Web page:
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The Time is Right

tick.jpgWhen I was a child, I recall a lesson in Sunday school teaching about “active patience”.  The concept, as best I can recall, is to view patience not as passive idleness, but as an engaged and active activity. I assume the point of the lesson was to teach our impulsive and hyperactive selves that instant gratification should not be the sole obsession of our existence, though I really only recall learning a flippant prayer “Oh Lord, give me patience and give it to me now!” and waiting, impatiently I may add, for snack time.

While impatiently waiting for whatever grace my Sunday school teacher was expecting to come my way, through the years I have found that impulsiveness can be as rewarding as patience. Sometimes more. Sometimes less. It really is the application to the situation that is important. Being right, I have found, is far more important than being patient.

It almost seems appropriate that the Martin Luther King, Jr. memorial dedication, scheduled for this past Saturday, has been postponed due to the hurricane. As one of the most influential and identifiable  American figures of the 20th century, he waited nearly 50 years to get his image set in granite in our capital – what’s a few more days? For a man who was clearly before his time in so many ways, no one would claim that he was either overly patient, nor that he was impulsive.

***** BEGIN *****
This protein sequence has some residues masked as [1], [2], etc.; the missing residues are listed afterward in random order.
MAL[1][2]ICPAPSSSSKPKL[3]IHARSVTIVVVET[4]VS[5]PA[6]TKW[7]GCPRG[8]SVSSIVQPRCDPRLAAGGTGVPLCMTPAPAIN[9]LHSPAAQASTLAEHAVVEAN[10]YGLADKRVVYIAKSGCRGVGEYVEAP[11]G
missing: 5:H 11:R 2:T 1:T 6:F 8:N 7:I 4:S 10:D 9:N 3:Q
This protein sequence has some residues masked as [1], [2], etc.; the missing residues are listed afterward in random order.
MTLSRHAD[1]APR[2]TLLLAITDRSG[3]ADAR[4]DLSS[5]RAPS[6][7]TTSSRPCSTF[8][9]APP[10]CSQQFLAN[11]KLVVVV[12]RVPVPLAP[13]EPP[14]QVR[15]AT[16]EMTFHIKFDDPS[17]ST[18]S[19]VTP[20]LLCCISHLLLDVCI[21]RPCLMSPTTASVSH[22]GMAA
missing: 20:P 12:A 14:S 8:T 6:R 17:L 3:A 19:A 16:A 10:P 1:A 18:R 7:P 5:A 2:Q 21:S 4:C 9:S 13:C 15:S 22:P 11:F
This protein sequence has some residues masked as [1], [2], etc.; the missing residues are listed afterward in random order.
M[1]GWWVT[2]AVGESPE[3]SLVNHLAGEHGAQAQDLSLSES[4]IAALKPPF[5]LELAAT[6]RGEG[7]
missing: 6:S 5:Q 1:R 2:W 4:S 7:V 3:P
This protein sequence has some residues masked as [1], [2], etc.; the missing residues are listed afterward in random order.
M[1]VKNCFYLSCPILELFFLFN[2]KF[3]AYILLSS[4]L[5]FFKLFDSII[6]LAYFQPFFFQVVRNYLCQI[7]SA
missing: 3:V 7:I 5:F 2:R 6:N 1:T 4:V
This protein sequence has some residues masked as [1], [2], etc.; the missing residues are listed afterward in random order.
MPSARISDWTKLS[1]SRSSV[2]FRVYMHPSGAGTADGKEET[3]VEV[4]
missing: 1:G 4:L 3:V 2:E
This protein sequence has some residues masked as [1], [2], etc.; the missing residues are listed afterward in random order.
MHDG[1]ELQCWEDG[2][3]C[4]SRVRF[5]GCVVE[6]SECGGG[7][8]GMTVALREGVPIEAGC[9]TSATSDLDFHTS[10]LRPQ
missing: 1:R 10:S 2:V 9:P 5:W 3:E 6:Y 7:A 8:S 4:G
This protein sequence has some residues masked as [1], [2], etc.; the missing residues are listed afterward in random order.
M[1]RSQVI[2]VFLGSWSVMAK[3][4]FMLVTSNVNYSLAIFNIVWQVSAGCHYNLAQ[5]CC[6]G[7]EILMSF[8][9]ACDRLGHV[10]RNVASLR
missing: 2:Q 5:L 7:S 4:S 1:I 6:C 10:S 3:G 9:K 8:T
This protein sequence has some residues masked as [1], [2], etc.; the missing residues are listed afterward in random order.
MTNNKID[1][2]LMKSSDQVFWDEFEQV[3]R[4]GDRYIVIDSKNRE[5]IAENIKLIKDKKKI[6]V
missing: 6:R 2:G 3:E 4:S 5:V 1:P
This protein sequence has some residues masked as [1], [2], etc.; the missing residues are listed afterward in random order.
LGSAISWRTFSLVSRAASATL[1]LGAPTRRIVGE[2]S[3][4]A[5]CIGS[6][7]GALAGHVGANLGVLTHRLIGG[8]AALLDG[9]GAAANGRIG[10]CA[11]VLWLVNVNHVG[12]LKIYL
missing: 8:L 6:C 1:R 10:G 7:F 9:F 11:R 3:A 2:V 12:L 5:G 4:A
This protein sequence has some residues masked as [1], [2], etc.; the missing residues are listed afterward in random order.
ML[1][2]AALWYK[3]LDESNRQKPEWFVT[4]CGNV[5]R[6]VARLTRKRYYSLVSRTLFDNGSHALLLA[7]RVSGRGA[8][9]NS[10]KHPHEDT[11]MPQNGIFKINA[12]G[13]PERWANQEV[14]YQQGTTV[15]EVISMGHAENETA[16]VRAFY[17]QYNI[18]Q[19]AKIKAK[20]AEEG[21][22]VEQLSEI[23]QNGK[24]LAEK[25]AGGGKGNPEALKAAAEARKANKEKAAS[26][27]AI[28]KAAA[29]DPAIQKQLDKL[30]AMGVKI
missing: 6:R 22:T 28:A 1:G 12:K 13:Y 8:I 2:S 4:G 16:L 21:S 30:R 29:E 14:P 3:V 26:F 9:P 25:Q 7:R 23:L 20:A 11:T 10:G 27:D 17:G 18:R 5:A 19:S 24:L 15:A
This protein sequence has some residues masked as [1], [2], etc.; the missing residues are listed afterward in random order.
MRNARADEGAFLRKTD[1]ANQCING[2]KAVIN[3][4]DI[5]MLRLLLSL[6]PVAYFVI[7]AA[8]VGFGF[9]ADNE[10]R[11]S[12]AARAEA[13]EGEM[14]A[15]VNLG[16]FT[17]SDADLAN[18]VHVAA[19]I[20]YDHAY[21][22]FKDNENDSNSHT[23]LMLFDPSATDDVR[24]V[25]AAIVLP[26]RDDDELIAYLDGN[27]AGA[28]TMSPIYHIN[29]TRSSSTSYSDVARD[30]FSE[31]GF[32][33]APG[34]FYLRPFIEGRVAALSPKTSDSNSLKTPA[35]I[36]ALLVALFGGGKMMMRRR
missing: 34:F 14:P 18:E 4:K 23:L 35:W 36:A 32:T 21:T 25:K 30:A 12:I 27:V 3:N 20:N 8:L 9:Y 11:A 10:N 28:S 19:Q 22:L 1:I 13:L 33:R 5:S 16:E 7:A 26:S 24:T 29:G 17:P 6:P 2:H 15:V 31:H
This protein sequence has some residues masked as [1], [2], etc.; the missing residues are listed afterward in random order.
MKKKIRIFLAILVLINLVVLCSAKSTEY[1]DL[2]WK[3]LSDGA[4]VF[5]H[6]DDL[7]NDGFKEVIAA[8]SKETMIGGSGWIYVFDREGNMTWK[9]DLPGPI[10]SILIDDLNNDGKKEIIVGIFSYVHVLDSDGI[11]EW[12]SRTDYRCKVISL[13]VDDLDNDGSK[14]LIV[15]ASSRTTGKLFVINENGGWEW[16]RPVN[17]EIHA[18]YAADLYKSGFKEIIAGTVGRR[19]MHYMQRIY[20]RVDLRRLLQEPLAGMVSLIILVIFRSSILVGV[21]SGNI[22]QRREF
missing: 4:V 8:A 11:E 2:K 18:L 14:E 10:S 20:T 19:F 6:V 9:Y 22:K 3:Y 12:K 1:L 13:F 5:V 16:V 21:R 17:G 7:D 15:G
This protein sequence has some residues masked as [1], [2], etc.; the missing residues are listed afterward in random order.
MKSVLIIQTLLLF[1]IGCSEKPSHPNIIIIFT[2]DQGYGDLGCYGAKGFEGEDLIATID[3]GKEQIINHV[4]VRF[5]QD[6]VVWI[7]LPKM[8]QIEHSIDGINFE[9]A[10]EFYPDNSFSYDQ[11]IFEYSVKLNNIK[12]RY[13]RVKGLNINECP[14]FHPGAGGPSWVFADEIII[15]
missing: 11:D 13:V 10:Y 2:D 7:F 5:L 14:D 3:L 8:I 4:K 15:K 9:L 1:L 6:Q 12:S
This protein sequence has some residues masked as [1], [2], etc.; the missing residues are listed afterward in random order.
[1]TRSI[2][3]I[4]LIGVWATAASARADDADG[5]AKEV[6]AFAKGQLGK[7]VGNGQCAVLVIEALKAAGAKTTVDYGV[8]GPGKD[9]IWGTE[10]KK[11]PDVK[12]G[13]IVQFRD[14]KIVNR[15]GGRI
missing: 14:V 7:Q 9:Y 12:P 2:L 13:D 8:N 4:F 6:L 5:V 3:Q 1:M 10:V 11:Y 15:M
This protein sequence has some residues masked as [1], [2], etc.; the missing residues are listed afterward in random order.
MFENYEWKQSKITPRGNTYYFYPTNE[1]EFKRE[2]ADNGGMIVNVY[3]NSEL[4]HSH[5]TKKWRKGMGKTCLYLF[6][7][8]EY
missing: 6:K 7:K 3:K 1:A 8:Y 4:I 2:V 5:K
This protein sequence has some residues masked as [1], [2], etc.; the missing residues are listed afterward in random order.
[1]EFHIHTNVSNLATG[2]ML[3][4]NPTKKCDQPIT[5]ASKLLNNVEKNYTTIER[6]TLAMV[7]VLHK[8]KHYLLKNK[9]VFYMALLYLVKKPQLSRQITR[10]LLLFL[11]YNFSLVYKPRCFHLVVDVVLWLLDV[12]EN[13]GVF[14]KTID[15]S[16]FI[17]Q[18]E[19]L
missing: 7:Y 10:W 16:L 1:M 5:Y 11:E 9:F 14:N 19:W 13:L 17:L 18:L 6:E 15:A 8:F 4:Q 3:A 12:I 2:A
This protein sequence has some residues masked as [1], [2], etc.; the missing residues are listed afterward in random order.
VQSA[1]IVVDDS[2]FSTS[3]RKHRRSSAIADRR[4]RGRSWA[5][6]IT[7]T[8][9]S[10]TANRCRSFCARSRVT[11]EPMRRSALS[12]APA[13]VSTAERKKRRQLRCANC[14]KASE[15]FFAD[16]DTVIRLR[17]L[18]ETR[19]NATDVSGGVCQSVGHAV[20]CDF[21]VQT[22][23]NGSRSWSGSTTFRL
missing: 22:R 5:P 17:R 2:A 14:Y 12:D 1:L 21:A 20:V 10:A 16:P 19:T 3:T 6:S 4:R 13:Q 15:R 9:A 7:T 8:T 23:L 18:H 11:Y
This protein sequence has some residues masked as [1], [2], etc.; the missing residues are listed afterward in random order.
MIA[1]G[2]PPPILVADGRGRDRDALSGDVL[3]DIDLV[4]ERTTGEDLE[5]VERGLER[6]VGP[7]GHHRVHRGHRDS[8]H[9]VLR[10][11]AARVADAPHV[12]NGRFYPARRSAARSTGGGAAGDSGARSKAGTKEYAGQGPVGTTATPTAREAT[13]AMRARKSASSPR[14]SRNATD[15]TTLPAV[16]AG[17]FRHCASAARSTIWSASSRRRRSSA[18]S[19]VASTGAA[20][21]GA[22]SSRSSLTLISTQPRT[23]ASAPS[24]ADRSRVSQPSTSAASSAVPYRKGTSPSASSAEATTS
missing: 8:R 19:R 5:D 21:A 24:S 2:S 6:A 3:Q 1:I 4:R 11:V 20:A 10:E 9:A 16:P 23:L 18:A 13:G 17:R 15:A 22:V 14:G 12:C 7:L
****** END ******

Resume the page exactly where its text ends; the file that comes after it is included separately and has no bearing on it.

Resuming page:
He was just… right.

In an Op-Ed last week, Princeton University professor Cornell West projected himself into the mind of Dr. King, predicting that if Dr. King were alive today, he would be calling for a new revolution.

King’s response to our crisis can be put in one word: revolution. A revolution in our priorities, a re-evaluation of our values, a reinvigoration of our public life and a fundamental transformation of our way of thinking and living that promotes a transfer of power from oligarchs and plutocrats to everyday people and ordinary citizens.

West is right too.

If there was one idea Dr. King stood for, it was a fundamental change in the way we, as a people, do our business. But just as King called for a revolution not in the sense of a violent uprising, but in the sense of a fundamental shift in the perception of people, West calls for a political revolution that echoes the work of Dr. King and others during the civil rights strugges of the ’60′s:

In concrete terms, this means support for progressive politicians… ; extensive community and media organizing; civil disobedience; and life and death confrontations with the powers that be. Like King, we need to put on our cemetery clothes and be coffin-ready for the next great democratic battle.

Despite his dark analogy, West is calling for a political and ideological battle against those who ignore the poor and oppressed. Ironically, there is nothing particularly revolutionary in this call to revolution – these are well-worn ideas of the progressive movement for the past 30 years.  But that doesn’t make them any less necessary, or any closer to reality.

They are just right.

And so we come back to the idea of active patience. I suppose if Dr. King can wait this long for a memorial, I can wait just a long for a King-style revolution. But you can bet I won’t be just sitting here and waiting for the revolution. In his famous Letter from a Birmingham Jail, Dr. King himself said, We must use time creatively, in the knowledge that the time is always ripe to do right.”

Indeed, the time is always right.